5.5

RESIGNATION

In case of resignation by any Bank employee, the Branch Manager is required to carry out an Exit Interview, to find out the actual reason for the resignation.

37

5.6

PROMOTIONAL POLICIES

Being a small bank, with limited resources FWBL has not been able enough to create a competitive edge for itself over other commercial banks through effective promotional activities. However, the Bank maintains its market position by providing excellent counter services to its customers, offered by all its branches. The main objective of the Bank is the financial assistance of the women for whom it has constantly launched various financing schemes as part of its promotional tools. Small loans in the form of Micro Credits and the recently launched schemes are also serving the purpose. Apart from financing small businesses of urban and rural women, it imparts Skill Development/Enhancement Training Programs in various lines of he businesses to attract more and more customers. It has helped in the development of 6,500 new entrepreneurs who are successfully running their businesses and thus adding to the GDP of the country.

38

CHAPTER

6
6.1

FINANCIAL ANALYSIS

RATIO ANALYSIS

To evaluate a firms financial condition and performance, the financial analyst needs to perform check ups on various aspects of a firms financial health. A tool frequently used during these check is financial ratio or index, which relates two pieces of financial data by dividing one quantity by the other for the ratio analysis of the bank the data for the year 2006 and 2007 has been used which is the last publish data available. A few financial ratios have been calculated which are as follows: 6.1.1 Profitability Ratios Net Profit Margin (Or-Net Return On Sales)

We apply the formula for net profit margin: Net profit margin Net profit margin 2006 = = = = = profit after taxation X 100 Markup 165910X100 722410 0.22% 157887X100 685346 0.23%

Net profit margin 2007

It shows the after taxation the profit margin per dollar of markup. Its shows as the FWBL increases its par dolor profit by 0.01%. This indicates FWBL has been succeeding to control its operational expresses during the year 2007.

39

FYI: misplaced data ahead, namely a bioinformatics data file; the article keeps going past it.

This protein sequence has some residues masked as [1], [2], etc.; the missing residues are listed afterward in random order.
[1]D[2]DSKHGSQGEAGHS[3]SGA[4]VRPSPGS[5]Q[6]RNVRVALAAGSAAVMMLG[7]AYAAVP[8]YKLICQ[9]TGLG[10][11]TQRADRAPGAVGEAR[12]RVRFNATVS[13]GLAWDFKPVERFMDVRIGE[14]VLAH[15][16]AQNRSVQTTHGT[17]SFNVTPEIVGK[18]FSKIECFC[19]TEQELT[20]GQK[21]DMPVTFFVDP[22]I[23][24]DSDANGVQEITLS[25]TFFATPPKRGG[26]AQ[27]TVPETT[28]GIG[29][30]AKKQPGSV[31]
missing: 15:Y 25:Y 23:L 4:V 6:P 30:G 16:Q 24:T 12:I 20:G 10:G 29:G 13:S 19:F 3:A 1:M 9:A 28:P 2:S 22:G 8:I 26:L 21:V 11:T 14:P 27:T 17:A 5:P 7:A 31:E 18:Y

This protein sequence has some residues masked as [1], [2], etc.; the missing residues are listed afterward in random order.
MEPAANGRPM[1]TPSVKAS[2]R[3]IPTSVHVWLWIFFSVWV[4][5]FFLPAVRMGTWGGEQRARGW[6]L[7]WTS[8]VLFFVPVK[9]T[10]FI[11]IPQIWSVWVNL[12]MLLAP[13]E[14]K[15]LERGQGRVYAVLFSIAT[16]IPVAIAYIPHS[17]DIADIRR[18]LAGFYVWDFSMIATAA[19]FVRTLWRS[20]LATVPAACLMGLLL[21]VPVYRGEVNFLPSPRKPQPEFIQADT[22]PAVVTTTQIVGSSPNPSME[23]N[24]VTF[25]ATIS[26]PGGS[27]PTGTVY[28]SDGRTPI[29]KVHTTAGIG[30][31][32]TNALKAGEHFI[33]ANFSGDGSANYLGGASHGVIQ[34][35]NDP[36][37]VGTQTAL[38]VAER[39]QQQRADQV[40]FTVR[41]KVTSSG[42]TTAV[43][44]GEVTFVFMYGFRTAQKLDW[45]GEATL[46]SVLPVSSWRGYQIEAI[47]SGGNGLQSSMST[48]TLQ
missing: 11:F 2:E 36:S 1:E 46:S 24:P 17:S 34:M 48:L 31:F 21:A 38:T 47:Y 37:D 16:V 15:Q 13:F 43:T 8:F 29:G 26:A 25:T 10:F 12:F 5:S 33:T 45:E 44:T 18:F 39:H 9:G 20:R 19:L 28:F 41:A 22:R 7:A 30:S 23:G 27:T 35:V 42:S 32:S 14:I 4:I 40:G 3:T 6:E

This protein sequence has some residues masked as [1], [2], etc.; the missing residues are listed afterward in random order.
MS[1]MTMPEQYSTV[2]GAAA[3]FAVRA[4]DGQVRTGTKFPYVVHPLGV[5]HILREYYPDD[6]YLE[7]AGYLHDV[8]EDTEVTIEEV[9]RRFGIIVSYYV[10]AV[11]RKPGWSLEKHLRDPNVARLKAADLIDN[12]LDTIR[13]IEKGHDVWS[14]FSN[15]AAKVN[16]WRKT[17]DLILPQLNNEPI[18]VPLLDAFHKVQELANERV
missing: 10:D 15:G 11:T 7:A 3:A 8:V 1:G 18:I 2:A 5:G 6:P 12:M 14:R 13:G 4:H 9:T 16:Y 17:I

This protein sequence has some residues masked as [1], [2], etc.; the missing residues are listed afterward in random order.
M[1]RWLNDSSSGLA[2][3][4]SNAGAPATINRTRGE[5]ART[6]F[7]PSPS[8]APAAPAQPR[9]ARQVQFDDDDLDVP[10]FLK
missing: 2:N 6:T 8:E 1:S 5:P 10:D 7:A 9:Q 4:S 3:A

G58 Gross Profit Margin

We apply the formula for gross profit margin. Gross profit margin = markup - cost

Gross profit margin 2006

722410-237905 722410

= Gross profit margin 2007 =

0.67= 67% 685346-171694 685346

74.9%

74.9%

The gross profit margin indicates the total margin available to cover operating expense. Thus its indicating FWBL increases its gross profit by 7.9% and its earning is more then its expenses. Return On Total Assets

We apply the formula for return on total assets: Return on assets = profit after Ration X Total assets Return on total assets 2006 = 165910X100 8989402 = Return on total assets = 1.85% 157887X100 8985576 = 1.75%

The return on asset of bank has been dropped from .1.85% in 2006 to 1.75% in 2007. This show management fails to utilize the assets of the bank efficiently.

40

Return On Stockholders Equity (Return On Net Worth)

We apply the formula: for return on net worth: Return on equity = profit after taxation X 100 Shareholder equity Return on equity2006 = 165910 X 100 868479 = Return on equity 2007 = 19.10% 157887X 100 1028116 = 15.35%

The return on equity of bank had declined to 15.35% in 2007 as compare to 19.10% in 2006, due to lower profit after taxation of the bank in 2007. 6.1.2 Liquidity Ratio Current Ratio

We apply the formula for current ratio: Current ratio = Current Assets Current liabilities Current ratio 2006 = 243887 7958955 = Current ratio 2007 = 0.306 2439449 7794923 = 0.313

Current ratio of bank has been increased to 0.306 in 2006 as compare to 0.313 in 2007. This means that the bank has more current assets reserve then its current liabilities.

41

Cash Ratio

We apply the formula for cash ratio: Cash ratio = cash Current liabilities Cash ratio 2006 = 7646937 83868821 = Cash ratio 2007 = 0.091 8601193 101314945 = 0.085

The current ratio of the bank has been reduces to 0.085 in 2007 from 0.091 in 2006. This means that the bank has now less cash on hand to retire the current liabilities. 6.1.3 Leverage Ratio Debt-To-Assets Ratio

We apply the formula for debt-to-asset-ratio: Debt-to-asset ratio = Total debt Total assets Debt-to-assets ratio 2006 = 8054770 8989402 = Debt-to-asset ratio 2007 = 0.896 7897332 8985576 = 0.878

The debt-to-asset ratio of the bank has been increased to .878 in 2007 from 0.896 in 2006. This means that the bank borrowed fund more the in pervious year. This debt includes both long term and short term debt.

42

Debt-To-Equity Ratio

We apply the formula for debt-to-equity ratio: Debt-to-equity ratio = Total Debt Stock holder equity Debt-to -equity ratio 2006 = 8054770 868479 = Debt-to-equity ratio 2007 = 9.27 7897332 1028116 = 7.68